Wow, I’m getting more and more bemused by the world we live in.
‘Arab Spring’ – communication via social media resulted in the mobilisation of the masses in various Middle Eastern / Arab countries. Egyptians achieved the ousting of Hosni Mubarak, yet recent election results there seem to belie the apparent desire for secular, democratic government separate from military and Islamic control.
Greek elections suggest that the country that appears to have ‘stretched’ the truth in order to satisfy specified criteria to enable it to join the Euro, wishes to remain a part of the ‘Eurozone’ but without accepting all the terms associated with the recent bail out.
Recent UK local government elections demonstrated a significant lack of engagement by the electorate. I could go on and list many other major issues that remain to be resolved – and then I start to think about weather systems – the world is very much in a state of flux.
What I will focus on in this post will revolve around #NeverSeconds.
A few weeks ago I hear an encouraging, but fairly low key news item about a young Scottish schoolgirl who wished to write a blog about her school meals in order to try to raise some money for the Mary’s Meals charity. Before doing this, she was given specific permission to use a digital camera to take photographs of her school lunches to illustrate her blog. All went well, and she built up a good following and began to raise money for the charity.
By now millions will have read about her and know something about the social media tsunami that was unleashed on Friday after her local Council banned her from taking any more photographs, following one newspaper article about her attendance at a seminar on school meals – she was photographed with a celebrity chef behind a flaming pan, with a headline playing on the flambé link suggesting that the ‘dinner ladies be fired’.
I understand that the school had been very supportive but could have helped defuse the situation had they supported the girl by pointing out that she wasn’t responsible for the newspaper headline and refusing to pass on the Council directive. As the storm developed the Council posted a defence of their position suggesting that the blog did not give a true representation of the full range of choices offered via the school’s menu. Around two hours later the Council leader made a live announcement on radio withdrawing the ban. It seems that the Council announcement was made without having first informed the girl or her family.
In a Radio Scotland phone-in discussion today, the situation was discussed and some great points in relation to ‘allowing’ young people to air their views were raised.
I have to say that I was unconvinced by those who suggested that ‘children’s’ ability to publish their views should be restricted.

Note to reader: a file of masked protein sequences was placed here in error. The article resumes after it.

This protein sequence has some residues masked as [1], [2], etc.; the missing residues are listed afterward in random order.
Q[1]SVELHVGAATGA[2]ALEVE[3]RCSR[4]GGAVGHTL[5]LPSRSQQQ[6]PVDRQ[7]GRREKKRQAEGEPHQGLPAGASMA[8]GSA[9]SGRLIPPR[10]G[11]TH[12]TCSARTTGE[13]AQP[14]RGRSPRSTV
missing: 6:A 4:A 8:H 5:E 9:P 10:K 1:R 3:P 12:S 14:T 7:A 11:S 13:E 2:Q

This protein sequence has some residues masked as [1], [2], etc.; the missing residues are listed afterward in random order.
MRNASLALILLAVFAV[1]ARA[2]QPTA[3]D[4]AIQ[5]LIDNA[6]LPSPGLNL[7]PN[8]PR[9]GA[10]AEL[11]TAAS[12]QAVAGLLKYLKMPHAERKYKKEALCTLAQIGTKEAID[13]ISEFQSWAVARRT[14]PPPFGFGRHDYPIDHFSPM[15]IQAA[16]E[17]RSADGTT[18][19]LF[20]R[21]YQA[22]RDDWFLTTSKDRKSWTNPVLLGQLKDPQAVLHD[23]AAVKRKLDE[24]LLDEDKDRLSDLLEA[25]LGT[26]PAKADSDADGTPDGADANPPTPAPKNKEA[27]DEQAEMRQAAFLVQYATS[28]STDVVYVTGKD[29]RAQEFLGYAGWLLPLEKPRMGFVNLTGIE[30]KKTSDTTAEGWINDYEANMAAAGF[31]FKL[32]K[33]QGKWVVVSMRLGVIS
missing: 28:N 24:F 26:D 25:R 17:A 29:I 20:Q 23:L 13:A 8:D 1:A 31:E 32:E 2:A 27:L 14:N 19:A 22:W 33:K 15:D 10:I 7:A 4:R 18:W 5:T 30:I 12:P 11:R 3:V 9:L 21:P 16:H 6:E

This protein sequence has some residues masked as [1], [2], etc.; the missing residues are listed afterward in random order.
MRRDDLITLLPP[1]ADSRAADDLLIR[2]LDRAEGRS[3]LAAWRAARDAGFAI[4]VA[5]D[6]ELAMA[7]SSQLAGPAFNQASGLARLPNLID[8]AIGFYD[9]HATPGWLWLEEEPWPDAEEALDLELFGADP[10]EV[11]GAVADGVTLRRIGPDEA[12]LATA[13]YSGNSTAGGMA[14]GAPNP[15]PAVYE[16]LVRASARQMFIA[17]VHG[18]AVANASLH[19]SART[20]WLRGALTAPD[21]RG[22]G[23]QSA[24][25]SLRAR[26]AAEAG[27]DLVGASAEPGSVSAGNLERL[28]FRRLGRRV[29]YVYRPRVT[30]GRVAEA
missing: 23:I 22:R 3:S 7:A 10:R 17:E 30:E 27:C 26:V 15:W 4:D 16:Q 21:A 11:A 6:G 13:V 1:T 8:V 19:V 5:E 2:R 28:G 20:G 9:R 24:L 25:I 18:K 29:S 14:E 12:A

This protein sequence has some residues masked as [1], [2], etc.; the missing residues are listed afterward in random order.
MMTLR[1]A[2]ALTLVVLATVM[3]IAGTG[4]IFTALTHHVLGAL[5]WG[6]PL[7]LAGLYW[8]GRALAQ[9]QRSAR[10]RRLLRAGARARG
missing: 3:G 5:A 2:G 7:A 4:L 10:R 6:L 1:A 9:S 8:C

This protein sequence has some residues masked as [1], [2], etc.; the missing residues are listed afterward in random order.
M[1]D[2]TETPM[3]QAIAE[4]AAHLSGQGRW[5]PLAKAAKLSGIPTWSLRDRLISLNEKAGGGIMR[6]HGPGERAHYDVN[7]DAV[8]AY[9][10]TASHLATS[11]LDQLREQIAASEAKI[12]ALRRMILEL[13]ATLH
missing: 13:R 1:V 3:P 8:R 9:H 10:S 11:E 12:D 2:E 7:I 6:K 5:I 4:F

A wonderful photograph had been circulating on FaceBook earlier that week of children holding a placard with the slogan “teachers should tecah children HOW to think, NOT WHAT to think.”
I found this coming back to me as I thought about the developing situation and implications. The blogger was in reality taking photographs of food that she had bought and paid for, during her lunch break – it was never her job to describe and promote the Council’s school meal policy, she was simply describing and commenting on her choice from the options available to her.
The worst thing that we, as adults, can do, is refuse to give credence to childrens’ opinions simply because they are young, and their opinions are uncomfortable. I believe that many of the current problems in society are a direct result of adults not listening to the thoughts and opinions of young people. They need to be listened to, not simply heard – if we refuse to listen to them, it should be no real surprise if they refuse to listen to us.
Certainly, the range of people who contributed to the media storm extended far beyond the local authority boundaries, but I still find it ironic that many more people became rapidly engaged in this issue than were persuaded to engage in the recent local authority elections in the UK.
I do appreciate that there are legitimate issues to be addressed regarding school students making inappropriate use of digital recording devices/mobile phones in schools, particularly when they use them in classrooms during lessons. The fact that some do abuse such devices should not be a valid reason to prevent others from using them responsibly during their own time to take pictures of food that they have chosen to buy and is in fact their own private property.
I’ve no doubt that a lot of lessons will be learned from this event. One very good thing to come out of it has been that the heightened international focus has resulted in her fundraising target having been massively overtaken and consequently many more young people in Africa will see practical benefits much sooner.